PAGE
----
Putting the Blame On Others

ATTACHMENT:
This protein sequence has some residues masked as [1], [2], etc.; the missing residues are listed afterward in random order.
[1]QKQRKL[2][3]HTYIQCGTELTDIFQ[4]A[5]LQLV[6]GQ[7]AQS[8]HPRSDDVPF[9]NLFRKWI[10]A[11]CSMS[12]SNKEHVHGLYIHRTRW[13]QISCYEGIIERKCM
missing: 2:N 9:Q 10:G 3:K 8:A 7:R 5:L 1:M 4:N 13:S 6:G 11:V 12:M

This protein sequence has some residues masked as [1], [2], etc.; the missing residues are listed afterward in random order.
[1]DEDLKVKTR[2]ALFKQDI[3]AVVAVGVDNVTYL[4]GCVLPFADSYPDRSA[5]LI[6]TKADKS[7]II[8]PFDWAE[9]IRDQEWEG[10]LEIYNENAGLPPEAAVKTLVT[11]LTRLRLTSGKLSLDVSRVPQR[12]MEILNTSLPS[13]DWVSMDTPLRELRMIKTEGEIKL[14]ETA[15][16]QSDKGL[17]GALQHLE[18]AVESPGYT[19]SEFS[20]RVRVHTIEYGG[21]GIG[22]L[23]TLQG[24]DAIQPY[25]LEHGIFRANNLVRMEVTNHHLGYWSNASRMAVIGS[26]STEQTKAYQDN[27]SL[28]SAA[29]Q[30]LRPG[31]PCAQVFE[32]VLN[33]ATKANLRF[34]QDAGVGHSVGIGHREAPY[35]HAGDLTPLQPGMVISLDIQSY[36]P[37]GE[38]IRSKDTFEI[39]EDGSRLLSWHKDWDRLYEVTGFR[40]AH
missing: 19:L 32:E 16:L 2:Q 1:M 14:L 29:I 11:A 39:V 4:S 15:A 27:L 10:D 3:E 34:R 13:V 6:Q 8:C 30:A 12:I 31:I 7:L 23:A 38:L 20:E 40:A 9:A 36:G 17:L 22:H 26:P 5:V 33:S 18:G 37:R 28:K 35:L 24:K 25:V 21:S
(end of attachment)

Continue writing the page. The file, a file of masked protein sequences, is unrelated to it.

In Florman’s book, Florman hires a specialized underwater welder named Barney to help repair wooden fenders on the Cross Bay Parkway Viaduct in Queens.  Barney studied the plans carefully, and informed Florman that he would have no problem with the project.  He was so sure about this that he went ahead and gave Florman his staggering hourly rate.  However, when Barney actually arrived at the site, he noticed the tide was too powerful to work six times a day and he would only be able to work at high or low tide. which would cost Florman three times as much to pay Barney.   Not only did rip Florman off by not making sure that he could finish the project with no problem, but he also put his blame on Florman by saying, “You didn’t tell me about the tide”.  What Barney should have done was to actually look at the site where he was working and decide right there whether or not he would have difficulty in performing the task and how much it would cost Florman. Instead, Barney made more stress on Florman by not being observant enough and blaming Florman about it.  In Laura Shippler Chico’s essay in “This I Believe II”, Chico writes about what kind of person she wants to bring into the world while she is pregnant.  She talks about how the first quality that she wants her child to have is honesty, which is something Barney could have used more of.  She writes about how when you’re honest, people trust you, and you trust yourself, and that is the foundation for all the rest.  I remember a time when I accidentally broke a lamp playing with a sponge ball when I was little and my mom asked me who did it.  My initial reaction was to blame it on the dog, which would be a stretch for her to believe, in which case I stopped myself from doing.  Knowing that I would have to pay the price for my own mistake, I told her it was my own fault.  From there, I was grounded and had to be lectured on the importance of not throwing things across the downstairs kitchen, which was worse than it sounds.  I had to pay the price for my own mistake, but at least I was honest.

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